Wednesday, November 6, 2013

Unbridled Passion

I have been thinking about the late Mike Yaconelli quite a bit lately.  The 10th anniversary of Yac's passing was October 30th, and a blog post I wrote 2 years ago - The Dangerous Wonder of Mike Yaconelli - has received a lot of attention over the past few days. As a result of that post, my friend Sabrina purchased Mike's book, Dangerous Wonder, and dove straight into it. We have spent a lot of time on the phone chatting about the book and about Yac himself, and my personal memories of that amazing man. There is one word that keeps popping into my mind as we talk- and that word is PASSION. Mike was all about passion, and Sabrina is also full of that zest for life that comes from loving Jesus. So I have been wondering about what living a passionate life would look like for me. What does it mean to be passionate about living, about relationships and about following Jesus? What does it mean to truly give yourself up for something, to go all in, to have unbridled passion?  Today I want to share a few thoughts on the subject...

I always thought that the primary enemy of passion was apathy. Passion is caring deeply about something, while apathy is not caring at all. And there is some validity to that thought. But when it comes to living with unbridled passion, I believe the thing that "pulls the reigns" in most of our lives is FEAR.  We fear failing. We fear looking silly or stupid. We fear judgement. We fear rejection. There are so many fears that enter our hearts and minds that many times we fail to "go for it" in life in the fear that we will fail. Too many of us...and I do mean US...end up pretending to be passionate, when in fact we lack that burning desire to live the abundant life that Jesus says he came to bring us (John 10:10)! Just think of all the times in scripture that God, His angels and His son speak the words, "FEAR NOT!" before revealing news that will change lives and bring joy to the world. Fear is very much the enemy of passion.

In my own life, fear kept from so many things. In fairness, fear often kept me from being too reckless, but it also kept me from trying new things, experiencing great adventures and enjoying life to the fullest. It kept from loving as recklessly as I should have. And it kept me from following the radical, wild, unpredictable Jesus of the scriptures instead of being satisfied with the tame, shrunken, boxed-up version of Christ our society prefers to see. Far too often in my life, I chose safe over adventure. I chose tameness, sameness and lameness over passion. And when we do that we miss so much! I love this conversation between an aging mother and her adult son in the movie Parenthood:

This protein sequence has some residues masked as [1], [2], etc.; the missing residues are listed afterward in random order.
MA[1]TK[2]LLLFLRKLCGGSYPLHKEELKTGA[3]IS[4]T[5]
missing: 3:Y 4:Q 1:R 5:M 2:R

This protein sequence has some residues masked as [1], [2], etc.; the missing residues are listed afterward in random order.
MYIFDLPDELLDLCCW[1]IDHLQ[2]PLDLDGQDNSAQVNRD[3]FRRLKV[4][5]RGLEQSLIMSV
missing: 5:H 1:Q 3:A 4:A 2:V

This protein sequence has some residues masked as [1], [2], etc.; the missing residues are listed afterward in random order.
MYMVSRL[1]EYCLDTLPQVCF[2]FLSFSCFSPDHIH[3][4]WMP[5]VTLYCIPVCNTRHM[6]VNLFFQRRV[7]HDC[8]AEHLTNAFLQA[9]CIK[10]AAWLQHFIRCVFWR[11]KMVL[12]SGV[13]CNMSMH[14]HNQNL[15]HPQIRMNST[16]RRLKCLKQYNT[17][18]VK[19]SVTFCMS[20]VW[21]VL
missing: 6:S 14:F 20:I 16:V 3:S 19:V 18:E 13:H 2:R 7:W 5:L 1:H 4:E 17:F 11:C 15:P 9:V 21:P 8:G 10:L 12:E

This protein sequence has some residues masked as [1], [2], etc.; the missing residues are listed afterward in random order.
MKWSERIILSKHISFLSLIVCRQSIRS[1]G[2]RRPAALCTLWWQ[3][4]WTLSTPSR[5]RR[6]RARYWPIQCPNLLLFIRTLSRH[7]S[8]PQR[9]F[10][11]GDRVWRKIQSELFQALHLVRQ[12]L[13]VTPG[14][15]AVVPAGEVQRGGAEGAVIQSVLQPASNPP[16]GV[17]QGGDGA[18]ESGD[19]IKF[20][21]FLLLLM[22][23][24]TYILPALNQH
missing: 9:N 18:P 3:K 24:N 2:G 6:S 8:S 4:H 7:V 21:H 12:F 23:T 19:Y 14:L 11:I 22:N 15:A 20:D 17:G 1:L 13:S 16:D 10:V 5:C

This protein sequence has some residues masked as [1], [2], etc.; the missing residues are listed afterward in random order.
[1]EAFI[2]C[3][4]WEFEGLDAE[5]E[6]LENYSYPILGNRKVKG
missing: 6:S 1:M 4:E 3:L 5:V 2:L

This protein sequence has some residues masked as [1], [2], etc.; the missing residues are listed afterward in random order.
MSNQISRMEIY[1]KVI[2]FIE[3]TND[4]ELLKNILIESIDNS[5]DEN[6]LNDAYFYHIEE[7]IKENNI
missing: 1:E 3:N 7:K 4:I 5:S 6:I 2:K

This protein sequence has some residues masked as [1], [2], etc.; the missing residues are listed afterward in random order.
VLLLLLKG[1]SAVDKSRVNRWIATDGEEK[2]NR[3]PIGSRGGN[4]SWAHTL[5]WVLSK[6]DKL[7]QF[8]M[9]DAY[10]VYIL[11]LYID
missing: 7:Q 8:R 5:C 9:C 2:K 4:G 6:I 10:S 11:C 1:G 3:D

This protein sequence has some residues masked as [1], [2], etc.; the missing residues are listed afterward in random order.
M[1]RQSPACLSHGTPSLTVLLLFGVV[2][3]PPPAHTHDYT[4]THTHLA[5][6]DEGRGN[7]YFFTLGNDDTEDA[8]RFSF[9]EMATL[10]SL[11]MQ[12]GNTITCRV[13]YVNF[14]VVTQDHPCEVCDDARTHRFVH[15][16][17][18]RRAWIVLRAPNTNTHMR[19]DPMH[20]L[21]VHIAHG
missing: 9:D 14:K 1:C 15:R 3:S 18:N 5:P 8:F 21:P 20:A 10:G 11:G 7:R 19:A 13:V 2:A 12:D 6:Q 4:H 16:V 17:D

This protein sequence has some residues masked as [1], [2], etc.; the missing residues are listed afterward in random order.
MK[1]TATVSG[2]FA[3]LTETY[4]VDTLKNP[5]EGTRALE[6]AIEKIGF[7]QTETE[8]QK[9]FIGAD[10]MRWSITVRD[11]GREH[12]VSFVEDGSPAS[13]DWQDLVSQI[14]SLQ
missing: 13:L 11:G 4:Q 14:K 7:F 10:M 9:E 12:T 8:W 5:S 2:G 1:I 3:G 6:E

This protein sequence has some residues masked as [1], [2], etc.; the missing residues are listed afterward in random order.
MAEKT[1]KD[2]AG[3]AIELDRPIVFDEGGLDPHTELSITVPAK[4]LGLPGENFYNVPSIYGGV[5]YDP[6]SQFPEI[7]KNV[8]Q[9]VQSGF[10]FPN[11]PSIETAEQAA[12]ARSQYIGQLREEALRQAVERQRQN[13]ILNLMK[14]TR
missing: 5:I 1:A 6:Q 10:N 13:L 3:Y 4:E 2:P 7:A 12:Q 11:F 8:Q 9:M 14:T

Grandma: You know, when I was nineteen, Grandpa took me on a roller coaster.
Gil: Oh?
Grandma: Up, down, up, down. Oh, what a ride!
Gil: What a great story.
Grandma: I always wanted to go again. You know, it was just so interesting to me that a ride could make me so frightened, so scared, so sick, so excited, and so thrilled all together! Some didn't like it. They went on the merry-go-round. That just goes around. Nothing. I like the roller coaster. You get more out of it...

Mike wrote that "Passion is the roller coaster that can happen when you follow Jesus. It is the breathtaking, thrill-filled, bone-rattling ride of a lifetime where every moment matters and all you can do is hold on for life dear. Most people believe that following Jesus is all about living right. Not true. Following Jesus is all about living fully." For too long I settled for the merry-go-round. I had fun. My life was filled with wonderful people and seemingly endless activity. I appeared to be living life with zest and excitement. The problem was I was too tied up in "looking holy" to let the passion flow.  Fear was keeping my passion reigned in. It wasn't until I passed through the worst time of my life that I realized that fear had kept me from the abundant life. And it was at that point in time when I realized I had nothing left to fear. All of the masks were gone. It was time to jump first and fear later. All of visible facades I had surrounded myself with for all of those years had been torn down for me. The only thing left to define my life was the love of God whose name is Jesus and His grace poured out on me by so many people I love. How can you not respond to that with passion? When you are loved beyond all measure and have done absolutely nothing to deserve it, the only response must be to return that love with great zeal and great abandon. No more fear of failure or appearing silly. Instead, living like Peter. Always jumping first, never caring "what will people think if they hear that I'm a Jesus Freak..."